Several jurisdictions allow doctors to recommend the use of marijuana for the treatment of various medical conditions. These jurisdictions are: Alaska, Arizona, California, Colorado, Connecticut, Delaware, Hawaii, Illinois, Maine, Massachusetts, Michigan, Montana, Nevada, New Hampshire, New Jersey, New Mexico, Oregon, Rhode Island, Vermont, Washington and D.C. These states have removed all criminal penalties for the possession and use of marijuana for medical purposes. With the exception of Delaware, they also allow cultivation of marijuana by the patient or their primary caregiver, but limit the amount that can be grown.
Maryland has not legalized medical marijuana, but medical use is a defense to a charge of marijuana possession in that state. This might change with future elections.
Anyone seeking to use medical marijuana under state law should note that the cultivation and trafficking of marijuana is still illegal under federal law. Medical use is not a defense.
The fact that a patient was acting in accordance with state law will not be a defense to federal drug charges. However, the federal government rarely concerns itself with the possession and transport of small amounts of marijuana for personal use (though there have been exceptions), so a patient acting in accordance with the laws of their state may not face any criminal charges.
The states that allow the use of medical marijuana vary in the amounts that a patient may have at any given time. They range from 1 ounce up to 24 ounces. The legal possession limits for each jurisdiction are:
Two states do not measure possession limit of medical marijuana in ounces. Instead, Connecticut permits one month supply of medical marijuana for qualified patients. Massachusetts permits qualified patients to hold sixty day supply’s worth of medical marijuana.
The conditions for which medical marijuana may be used generally include glaucoma, nausea related to chemotherapy for cancer or AIDS, chronic pain, and any condition characterized by seizures or muscle spasms.
Typically, a patient with one or more of these conditions must have a physician’s note. Some states may require two, especially if the patient is a minor. Many states which permit medical marijuana also require that the patient register with the state and keep a state-issued medical marijuana card on their persons at all times.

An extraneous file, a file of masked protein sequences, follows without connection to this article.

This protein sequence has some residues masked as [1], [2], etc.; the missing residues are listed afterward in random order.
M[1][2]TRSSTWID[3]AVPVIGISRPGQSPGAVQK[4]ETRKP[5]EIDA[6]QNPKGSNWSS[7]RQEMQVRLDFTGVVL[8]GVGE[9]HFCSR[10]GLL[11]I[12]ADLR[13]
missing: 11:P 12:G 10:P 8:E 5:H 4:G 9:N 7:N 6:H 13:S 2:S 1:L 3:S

Anytime federal and state laws conflict, the federal law prevails. Therefore, since Congress bans all marijuana use, states and their residents are not immune from the federal government enforcing federal laws, even if the drug is permitted under state law.
Note that federal regulation is not limited to federal prosecution. State laws cannot force federal agencies or federal courts to change federal policy. If the IRS wishes to audit a patient or if a bankruptcy court denies discharge to a dispensary, the federal agency or federal court is fully empowered to do so.
Note that, as of December 2014, Congress has passed a budget provision that prohibits the use of federal funding to prevent state implementation of medical marijuana programs. Although the use of marijuana for any purpose is still illegal under federal law, passage of this law will limit the number of federal prosecutions in states that recognize medical marijuana at the budget was passed. Individuals and businesses in states that have not passed medical marijuana programs will not be protected.
However, this provision only limits interference with medical marijuana. If the Justice Department can prove that marijuana possession, cultivation, and/or distribution was for recreational use, the provision would not be an obstacle to prosecution. In addition, this provision has a sunset clause; it will expire September 2015. Congress will have to renew the provision in each budget or remove the sunset clause for this change in policy to be permanent.
If you have an issue involving medical marijuana, you should speak with a criminal defense attorney with experience handling drug-related issues.
Last Modified: 04-05-2016 02:41 PM PDTLaw Library Disclaimer
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